FOR as long as Jamie Drake can remember, he has loved color.
As a child, he experimented with various color combinations by making silk-screens, paintings and tissue-paper collages. "That fascination with color and its juxtaposition is what I've taken from my childhood into my adult life," he said.
Today, as an interior designer with high-profile clients like Mayor Michael R. Bloomberg, he is known for his audacious use of color. A Jamie Drake interior might have bright turquoise draperies, walls painted a sunny yellow or upholstery in pink and purple -- or maybe all of the above.
For a while, his passion for color extended to clothing as well. Mr. Drake, now 55, said that he "had a closet filled with pink, purple, jade green, Tiffany blue and lime colored suits."
But "as my hair went grayer, my wardrobe went more black, white and silver."
Still, he often uses a tiny hit to brighten up an outfit. During a recent meeting, he sported a pocket square he described as the shade of "a sunlit Caribbean Sea."
In a similar way, he noted, a single brightly colored piece of furniture or decorative accessory can enliven a sedate room. "It's the sense of surprise," he said. "It wakes you up."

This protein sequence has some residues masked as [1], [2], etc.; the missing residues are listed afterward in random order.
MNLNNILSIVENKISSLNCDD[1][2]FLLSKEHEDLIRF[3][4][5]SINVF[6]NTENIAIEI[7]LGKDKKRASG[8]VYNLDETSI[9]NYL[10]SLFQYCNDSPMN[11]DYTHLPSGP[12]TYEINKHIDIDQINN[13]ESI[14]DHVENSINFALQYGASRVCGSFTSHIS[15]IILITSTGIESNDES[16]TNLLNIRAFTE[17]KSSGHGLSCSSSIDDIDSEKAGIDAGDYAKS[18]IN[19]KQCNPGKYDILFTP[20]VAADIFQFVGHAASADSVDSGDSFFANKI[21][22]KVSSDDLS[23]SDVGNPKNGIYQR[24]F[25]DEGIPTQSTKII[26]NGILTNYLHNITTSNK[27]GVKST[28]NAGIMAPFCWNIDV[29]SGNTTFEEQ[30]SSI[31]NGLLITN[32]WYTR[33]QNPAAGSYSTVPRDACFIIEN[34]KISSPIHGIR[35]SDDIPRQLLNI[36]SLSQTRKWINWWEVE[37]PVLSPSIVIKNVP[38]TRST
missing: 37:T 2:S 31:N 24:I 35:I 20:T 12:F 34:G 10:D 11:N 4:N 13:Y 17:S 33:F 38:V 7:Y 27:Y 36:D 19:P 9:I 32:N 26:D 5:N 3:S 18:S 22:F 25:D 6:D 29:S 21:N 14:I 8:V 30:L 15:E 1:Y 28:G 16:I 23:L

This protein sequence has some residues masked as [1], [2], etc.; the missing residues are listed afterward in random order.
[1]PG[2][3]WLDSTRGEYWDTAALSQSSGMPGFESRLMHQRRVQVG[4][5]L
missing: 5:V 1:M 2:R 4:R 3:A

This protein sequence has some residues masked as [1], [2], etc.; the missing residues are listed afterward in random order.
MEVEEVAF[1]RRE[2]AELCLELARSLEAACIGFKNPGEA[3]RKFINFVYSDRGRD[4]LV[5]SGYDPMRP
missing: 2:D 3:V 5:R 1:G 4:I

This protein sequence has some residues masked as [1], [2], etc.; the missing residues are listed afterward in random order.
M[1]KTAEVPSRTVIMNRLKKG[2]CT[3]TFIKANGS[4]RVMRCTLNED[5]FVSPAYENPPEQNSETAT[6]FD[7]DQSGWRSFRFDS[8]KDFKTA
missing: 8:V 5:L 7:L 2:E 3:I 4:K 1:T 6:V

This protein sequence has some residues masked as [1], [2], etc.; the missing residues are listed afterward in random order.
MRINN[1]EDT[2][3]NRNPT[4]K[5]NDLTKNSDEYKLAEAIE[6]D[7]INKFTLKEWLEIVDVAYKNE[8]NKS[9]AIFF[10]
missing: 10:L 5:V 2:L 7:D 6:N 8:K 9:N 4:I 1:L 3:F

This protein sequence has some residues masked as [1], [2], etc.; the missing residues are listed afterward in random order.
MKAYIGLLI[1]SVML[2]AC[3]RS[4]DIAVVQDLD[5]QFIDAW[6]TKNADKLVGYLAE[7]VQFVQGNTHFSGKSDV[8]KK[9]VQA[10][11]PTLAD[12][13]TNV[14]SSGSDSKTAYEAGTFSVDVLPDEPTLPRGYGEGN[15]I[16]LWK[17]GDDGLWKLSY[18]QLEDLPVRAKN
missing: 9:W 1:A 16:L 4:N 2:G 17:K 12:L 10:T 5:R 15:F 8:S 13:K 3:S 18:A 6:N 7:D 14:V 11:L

Throw pillows are a good place to start. At Wolf Home, in the Flatiron district, Mr. Drake admired the Duchess satin pillows, which come in a range of colors and have a simple, elegant design, without embroidery or piping. "I have a few in my own apartment," he said. "The colors are so saturated."
In Chelsea, at 21st Twenty First, he was impressed with the Semainier by RU Edition, a seven-drawer cabinet clad in pieces of repurposed window frame painted lime green. "It's a magical cabinet," he said. The color would make it the focal point of almost any room, he added, though it would be especially nice "in a foyer, with scarves and gloves for each day of the week."
He also liked the KIT Chair by Maurice Marty, with its "vivid plum" epoxy finish and perforated steel components and visible bolts that made it like an "Erector Set for adults," he said. "I'd love to see a pair of these on either side of a console. It would say, 'This apartment is going to be full of surprises.' "
And at the Jonathan Adler store in SoHo, Mr. Drake found vivid colors everywhere he looked. "This is just a nice, happy place to shop," he said.
He was particularly attracted to the fiery orange of the large Okura Kidney coffee table, which "takes the classic '50s shape and puts a surprise on top," he said.
Is that his favorite color? Surely, he must have a preference, the reporter speculated.
"I couldn't possibly pick a favorite color," Mr. Drake said. "That would be like picking your favorite child."garden
This article originally appeared in The New York Times.